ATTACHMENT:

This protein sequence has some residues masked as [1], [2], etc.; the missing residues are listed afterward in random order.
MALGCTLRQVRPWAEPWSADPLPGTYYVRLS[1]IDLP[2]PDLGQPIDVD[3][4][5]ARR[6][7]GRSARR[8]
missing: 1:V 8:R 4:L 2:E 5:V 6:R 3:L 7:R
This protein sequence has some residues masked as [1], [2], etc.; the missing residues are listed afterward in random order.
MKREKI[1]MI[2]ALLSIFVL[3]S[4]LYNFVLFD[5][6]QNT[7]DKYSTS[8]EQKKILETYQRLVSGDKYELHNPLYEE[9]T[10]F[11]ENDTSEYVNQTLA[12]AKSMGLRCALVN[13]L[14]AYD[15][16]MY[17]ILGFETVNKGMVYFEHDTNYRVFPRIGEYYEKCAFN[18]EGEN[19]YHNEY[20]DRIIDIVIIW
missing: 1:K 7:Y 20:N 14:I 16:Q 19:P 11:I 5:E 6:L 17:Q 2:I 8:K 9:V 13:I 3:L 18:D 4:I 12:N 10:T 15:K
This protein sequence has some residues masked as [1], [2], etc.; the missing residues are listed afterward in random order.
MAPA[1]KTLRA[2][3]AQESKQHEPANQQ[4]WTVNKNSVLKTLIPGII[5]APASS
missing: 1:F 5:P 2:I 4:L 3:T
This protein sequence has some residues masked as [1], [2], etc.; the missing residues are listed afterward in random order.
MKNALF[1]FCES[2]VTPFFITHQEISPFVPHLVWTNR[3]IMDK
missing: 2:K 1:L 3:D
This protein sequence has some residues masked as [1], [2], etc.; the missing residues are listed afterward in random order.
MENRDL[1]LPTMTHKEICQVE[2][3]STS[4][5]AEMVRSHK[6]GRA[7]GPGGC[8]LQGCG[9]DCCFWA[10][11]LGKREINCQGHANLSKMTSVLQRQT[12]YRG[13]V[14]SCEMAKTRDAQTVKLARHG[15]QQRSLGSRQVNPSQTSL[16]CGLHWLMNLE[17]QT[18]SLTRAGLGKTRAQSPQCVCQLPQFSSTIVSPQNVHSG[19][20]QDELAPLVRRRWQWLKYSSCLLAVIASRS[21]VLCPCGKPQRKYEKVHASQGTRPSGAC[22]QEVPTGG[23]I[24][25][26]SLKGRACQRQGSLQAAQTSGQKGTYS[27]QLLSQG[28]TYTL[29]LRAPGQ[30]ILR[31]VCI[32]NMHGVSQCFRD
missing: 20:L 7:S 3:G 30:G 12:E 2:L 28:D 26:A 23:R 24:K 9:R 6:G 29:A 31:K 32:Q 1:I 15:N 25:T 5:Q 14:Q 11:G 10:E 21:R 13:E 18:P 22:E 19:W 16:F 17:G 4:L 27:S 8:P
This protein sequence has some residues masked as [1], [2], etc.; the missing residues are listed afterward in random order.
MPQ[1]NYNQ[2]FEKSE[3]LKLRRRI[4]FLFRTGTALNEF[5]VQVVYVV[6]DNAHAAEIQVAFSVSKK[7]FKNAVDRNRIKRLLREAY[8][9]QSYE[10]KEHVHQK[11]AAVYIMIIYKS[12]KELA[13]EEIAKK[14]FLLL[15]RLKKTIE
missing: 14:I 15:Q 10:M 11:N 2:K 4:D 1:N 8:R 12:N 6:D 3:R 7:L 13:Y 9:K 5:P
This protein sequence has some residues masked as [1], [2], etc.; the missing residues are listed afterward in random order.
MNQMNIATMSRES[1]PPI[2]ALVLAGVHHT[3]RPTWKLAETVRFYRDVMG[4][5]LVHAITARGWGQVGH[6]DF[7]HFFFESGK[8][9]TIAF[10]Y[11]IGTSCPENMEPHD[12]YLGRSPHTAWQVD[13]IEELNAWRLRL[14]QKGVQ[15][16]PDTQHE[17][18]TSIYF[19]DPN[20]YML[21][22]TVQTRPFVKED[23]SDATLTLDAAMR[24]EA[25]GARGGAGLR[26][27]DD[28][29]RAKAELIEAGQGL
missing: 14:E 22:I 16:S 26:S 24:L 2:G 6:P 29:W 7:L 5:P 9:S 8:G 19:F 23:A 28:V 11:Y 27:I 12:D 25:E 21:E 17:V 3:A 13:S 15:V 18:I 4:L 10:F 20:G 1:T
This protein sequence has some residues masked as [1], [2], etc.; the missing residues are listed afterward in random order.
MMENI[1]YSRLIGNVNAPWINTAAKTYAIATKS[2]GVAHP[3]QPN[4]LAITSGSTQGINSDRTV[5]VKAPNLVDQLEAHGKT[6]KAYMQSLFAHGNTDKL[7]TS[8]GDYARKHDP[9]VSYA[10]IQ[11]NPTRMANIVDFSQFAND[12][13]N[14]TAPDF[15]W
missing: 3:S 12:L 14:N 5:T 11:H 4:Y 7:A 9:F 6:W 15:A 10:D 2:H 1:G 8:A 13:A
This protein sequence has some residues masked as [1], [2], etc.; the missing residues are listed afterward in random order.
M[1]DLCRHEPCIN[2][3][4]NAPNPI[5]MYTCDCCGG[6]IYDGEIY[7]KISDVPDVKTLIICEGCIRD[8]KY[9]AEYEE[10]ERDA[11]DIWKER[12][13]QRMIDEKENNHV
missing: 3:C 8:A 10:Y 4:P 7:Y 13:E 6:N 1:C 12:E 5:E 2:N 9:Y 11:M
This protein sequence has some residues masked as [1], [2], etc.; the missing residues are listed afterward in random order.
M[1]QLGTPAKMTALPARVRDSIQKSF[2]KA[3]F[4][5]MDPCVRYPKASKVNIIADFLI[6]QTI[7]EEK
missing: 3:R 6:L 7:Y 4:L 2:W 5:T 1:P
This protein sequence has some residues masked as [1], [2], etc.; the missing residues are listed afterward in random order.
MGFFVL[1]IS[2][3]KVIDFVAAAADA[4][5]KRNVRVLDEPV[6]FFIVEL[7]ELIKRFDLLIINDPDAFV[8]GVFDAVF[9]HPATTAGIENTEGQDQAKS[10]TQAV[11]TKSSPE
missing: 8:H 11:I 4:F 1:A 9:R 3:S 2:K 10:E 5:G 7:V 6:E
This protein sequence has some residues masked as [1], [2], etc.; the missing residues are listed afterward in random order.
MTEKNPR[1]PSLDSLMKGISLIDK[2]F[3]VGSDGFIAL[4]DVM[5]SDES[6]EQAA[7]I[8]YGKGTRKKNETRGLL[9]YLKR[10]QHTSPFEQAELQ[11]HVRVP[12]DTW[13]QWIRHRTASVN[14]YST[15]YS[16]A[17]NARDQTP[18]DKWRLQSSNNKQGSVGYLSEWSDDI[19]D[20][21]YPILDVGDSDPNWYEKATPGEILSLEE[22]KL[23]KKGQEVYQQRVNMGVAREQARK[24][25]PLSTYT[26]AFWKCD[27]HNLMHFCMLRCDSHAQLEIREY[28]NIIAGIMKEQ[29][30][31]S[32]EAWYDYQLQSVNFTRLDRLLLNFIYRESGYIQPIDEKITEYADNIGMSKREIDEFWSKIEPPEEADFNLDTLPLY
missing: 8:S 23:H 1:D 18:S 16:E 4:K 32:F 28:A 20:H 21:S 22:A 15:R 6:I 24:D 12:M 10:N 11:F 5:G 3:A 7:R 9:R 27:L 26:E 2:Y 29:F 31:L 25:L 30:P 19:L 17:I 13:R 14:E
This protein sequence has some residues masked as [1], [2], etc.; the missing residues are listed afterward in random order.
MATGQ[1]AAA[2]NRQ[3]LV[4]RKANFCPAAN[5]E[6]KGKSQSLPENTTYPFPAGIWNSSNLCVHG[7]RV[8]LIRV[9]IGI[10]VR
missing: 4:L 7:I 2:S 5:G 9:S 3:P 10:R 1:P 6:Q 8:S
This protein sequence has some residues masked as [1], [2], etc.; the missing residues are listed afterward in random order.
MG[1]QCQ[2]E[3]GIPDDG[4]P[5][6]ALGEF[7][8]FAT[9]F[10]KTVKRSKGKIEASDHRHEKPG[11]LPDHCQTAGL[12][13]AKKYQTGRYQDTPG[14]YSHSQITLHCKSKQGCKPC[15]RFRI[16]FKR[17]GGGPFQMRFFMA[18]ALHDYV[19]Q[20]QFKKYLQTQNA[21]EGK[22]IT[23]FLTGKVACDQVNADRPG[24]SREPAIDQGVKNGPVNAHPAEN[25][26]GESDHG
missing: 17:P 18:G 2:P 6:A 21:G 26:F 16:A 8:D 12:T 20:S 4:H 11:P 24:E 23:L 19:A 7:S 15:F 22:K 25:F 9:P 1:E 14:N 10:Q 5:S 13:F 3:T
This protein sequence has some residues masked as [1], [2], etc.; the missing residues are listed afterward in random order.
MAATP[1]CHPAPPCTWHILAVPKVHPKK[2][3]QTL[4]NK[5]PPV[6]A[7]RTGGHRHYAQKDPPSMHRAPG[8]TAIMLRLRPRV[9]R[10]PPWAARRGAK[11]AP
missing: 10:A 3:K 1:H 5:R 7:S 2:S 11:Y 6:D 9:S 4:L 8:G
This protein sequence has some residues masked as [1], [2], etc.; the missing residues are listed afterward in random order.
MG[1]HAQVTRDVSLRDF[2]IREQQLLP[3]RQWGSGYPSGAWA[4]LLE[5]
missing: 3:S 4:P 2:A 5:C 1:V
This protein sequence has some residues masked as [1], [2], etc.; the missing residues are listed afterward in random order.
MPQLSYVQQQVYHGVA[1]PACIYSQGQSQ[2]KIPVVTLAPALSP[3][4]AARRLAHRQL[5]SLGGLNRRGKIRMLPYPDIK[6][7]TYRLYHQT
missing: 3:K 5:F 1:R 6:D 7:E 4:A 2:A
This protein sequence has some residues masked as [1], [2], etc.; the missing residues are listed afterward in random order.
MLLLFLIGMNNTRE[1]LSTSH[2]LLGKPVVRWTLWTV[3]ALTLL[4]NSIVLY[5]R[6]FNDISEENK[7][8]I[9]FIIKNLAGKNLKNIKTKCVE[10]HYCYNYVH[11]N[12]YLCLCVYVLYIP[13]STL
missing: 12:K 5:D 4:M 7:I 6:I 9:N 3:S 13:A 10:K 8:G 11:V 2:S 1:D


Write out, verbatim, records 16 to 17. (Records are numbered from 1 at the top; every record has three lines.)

This protein sequence has some residues masked as [1], [2], etc.; the missing residues are listed afterward in random order.
MG[1]HAQVTRDVSLRDF[2]IREQQLLP[3]RQWGSGYPSGAWA[4]LLE[5]
missing: 3:S 4:P 2:A 5:C 1:V
This protein sequence has some residues masked as [1], [2], etc.; the missing residues are listed afterward in random order.
MPQLSYVQQQVYHGVA[1]PACIYSQGQSQ[2]KIPVVTLAPALSP[3][4]AARRLAHRQL[5]SLGGLNRRGKIRMLPYPDIK[6][7]TYRLYHQT
missing: 3:K 5:F 1:R 6:D 7:E 4:A 2:A